Ads Top

Safety Rules for Jewelry Makers

John Ahr recently shared an excellent video on the 10 Things to Never Do in the Jewelry Lab.  Many of the points he covers are indeed the same as the safety rules in scientific laboratories.  The instructor is a metal smith so many of the don'ts are for other metal smiths.  However, good practices also apply to other areas of jewelry making.  So the following is my additional tips.

Protective gear
Wire workers should wear some sort of eye protection - I wear glasses so that counts.  Snipped wire pieces do sometimes fly.  John Ahr did not mention aprons although he wears one in the video. Aprons protect clothing.  I started to wear one when I work with resin - a lesson learned after a drop of resin ruined my favorite pair of pants. Aprons are also a good idea if you work a lot with paints and other pigments.

If you work with glass ie lots of cutting etc, you should wear eye protection AND consider wearing shoes rather than open sandals. And never barefoot! In fact, proper shoes is a laboratory rule as you never know what you might spill or step on.

There are different types of masks. I do wear one when I am using my rotary tool to say file down resin.  I like the N95 masks which filter out at least 95% of very fine particulates - they are often used in polluted cities. Wear them properly otherwise they won't do their job.

I also wear protective gloves depending on what I am doing.  The best kind are nitrile gloves which are more resistant to solvents than the regular sort.  I used to wear nitrile gloves when I was working in labs. I also invested in a pair of work gloves for cutting up soda cans etc!

John just briefly mentions avoiding messes.  There are sound reasons for keeping things tidy besides being able to work efficiently.  Cap everything well after you are done. I am always careful with my isopropanol (rubbing alcohol) bottle. With cats in the house, a spill will be disastrous. If you have small children around, then all chemicals, glues etc should definitely be stored safely away.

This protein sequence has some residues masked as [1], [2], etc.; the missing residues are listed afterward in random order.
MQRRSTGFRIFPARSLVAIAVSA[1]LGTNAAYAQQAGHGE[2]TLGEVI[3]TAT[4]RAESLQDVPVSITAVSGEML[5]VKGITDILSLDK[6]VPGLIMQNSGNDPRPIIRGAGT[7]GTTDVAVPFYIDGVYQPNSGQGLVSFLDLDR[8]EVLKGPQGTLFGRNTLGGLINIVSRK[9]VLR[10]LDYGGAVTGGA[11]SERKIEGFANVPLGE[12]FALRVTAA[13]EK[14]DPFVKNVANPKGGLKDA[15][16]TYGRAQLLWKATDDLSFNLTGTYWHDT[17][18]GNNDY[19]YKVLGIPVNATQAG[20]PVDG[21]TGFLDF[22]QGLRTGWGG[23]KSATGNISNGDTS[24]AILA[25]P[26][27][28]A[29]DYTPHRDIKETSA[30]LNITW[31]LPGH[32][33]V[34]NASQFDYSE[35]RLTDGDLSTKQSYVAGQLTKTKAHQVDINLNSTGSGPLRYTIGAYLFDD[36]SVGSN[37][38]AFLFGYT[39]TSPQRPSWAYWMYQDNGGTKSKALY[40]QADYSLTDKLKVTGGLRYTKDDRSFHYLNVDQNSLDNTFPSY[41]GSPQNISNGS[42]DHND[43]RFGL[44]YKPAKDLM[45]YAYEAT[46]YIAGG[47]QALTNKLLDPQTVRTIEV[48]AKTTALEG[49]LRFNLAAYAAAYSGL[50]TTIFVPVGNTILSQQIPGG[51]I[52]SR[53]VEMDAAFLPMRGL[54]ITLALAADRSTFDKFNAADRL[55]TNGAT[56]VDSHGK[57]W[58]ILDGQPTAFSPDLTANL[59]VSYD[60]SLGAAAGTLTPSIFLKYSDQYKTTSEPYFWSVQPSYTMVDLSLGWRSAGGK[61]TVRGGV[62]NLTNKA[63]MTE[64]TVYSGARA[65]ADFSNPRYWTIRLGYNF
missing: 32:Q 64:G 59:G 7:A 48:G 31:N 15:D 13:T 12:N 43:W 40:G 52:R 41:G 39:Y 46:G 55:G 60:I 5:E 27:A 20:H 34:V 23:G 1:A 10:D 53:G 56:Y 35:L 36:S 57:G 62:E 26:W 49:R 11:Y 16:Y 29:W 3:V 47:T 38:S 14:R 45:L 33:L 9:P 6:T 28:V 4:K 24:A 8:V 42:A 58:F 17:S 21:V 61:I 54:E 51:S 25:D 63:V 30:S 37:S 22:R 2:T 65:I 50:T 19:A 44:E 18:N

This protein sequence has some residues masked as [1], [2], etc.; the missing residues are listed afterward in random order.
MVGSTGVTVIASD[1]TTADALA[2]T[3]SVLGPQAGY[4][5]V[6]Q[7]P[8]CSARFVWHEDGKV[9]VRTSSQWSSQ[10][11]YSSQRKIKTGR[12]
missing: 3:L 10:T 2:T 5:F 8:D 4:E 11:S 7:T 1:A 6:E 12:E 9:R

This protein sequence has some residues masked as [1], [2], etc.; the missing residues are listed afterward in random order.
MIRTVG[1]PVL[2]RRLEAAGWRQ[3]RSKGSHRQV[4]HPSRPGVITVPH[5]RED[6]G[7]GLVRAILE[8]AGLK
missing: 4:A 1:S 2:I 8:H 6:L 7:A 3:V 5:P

When you are done for the day, turn off heating plates (metal clay), pickle pots and put away potential hazardous tools. Yes, even your beading needles.  I know someone who accidentally stepped on a needle in her bare feet and had to go to Emergency to get the needle out (it broke inside her foot!)  Ouch.

Dedicated Use
Many of us use items which are also kitchen tools or containers.  Once used for jewelry making, these stay in studio and are not to be used for food preparation ever again. My old toaster oven is now only used for shrink plastic and polymer clay.  I also keep separate rolls of foil, wax paper, plastic wrap, paper towels in my studio.  It is not just for the convenience but because my hands may not be that clean when I am handling these rolls.

Storage and Disposal
Make sure you store flammables in a cool place. Also do some research before you dispose of any chemicals like spent liver of sulfur or the contents of the pickle pot.  Pouring saturated copper solutions down the drain is a no-no - it could contaminate drinking water resources and harm wildlife. Nancy Hamilton has an excellent page on pickling notes.

Did I miss anything out? Share your safety tips in the comments below.

Before You Go:

Original Post by THE BEADING GEM
Jewelry Making Tips - Wire JewelryTips  -Jewelry Business Tips 

1 comment:

  1. In this day and age I think we have to be especially considerate of not only what we put down the sink but also what we put in the garbage. With land and water at a premium I try to imagine what will happen with what I dispose of. Will it become landfill where they will be building homes? Would I want to live somewhere and find pieces of metal coming up in my yard or even have toxins bubbling through? So I dispose with others in mind as you just never know where everything will end up.

    I keep a bucket where I put every single scrap of wire or plate. As I don't work in sterling silver or gold this bucket will eventually be taken to a metal scrap dealer.

    My used pickle is disposed of at the hazardous waste center in town. Not down the toilet or sink.

    My rags that I've used with toxic material are kept in an open bucket and then eventually go to the hazardous waste center as well. This includes paper towels etc.

    Playing in the studio should always include an amount of thought as to what you are actually playing with - like fire!

    My 'hot table' has quenching bowls and an fire extinguisher always on hand. Plus I've got metal backplates (cookie sheets) behind my work station in case my flame goes somewhere it's not supposed. I've also got an old cookie sheet on top of my table as a fire shield and on the floor in case I drop anything (which I have).

    You can purchase special mats to use while working with different materials like resin and polymer clay. That way you can protect your work surface from contamination and potential ruin.

    There are just so many tips and tricks out there and it's something I'm always researching and learning about. Safety first - fun next.


You're AWESOME! Thanks for the comment and feedback. You do make a difference on my blog!

Powered by Blogger.